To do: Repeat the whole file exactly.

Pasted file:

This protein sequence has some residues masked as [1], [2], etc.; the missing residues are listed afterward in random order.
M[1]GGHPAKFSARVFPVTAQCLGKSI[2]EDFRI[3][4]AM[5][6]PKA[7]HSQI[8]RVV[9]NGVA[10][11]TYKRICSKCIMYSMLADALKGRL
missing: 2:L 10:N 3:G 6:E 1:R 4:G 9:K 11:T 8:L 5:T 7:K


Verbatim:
This protein sequence has some residues masked as [1], [2], etc.; the missing residues are listed afterward in random order.
M[1]GGHPAKFSARVFPVTAQCLGKSI[2]EDFRI[3][4]AM[5][6]PKA[7]HSQI[8]RVV[9]NGVA[10][11]TYKRICSKCIMYSMLADALKGRL
missing: 2:L 10:N 3:G 6:E 1:R 4:G 9:K 11:T 8:L 5:T 7:K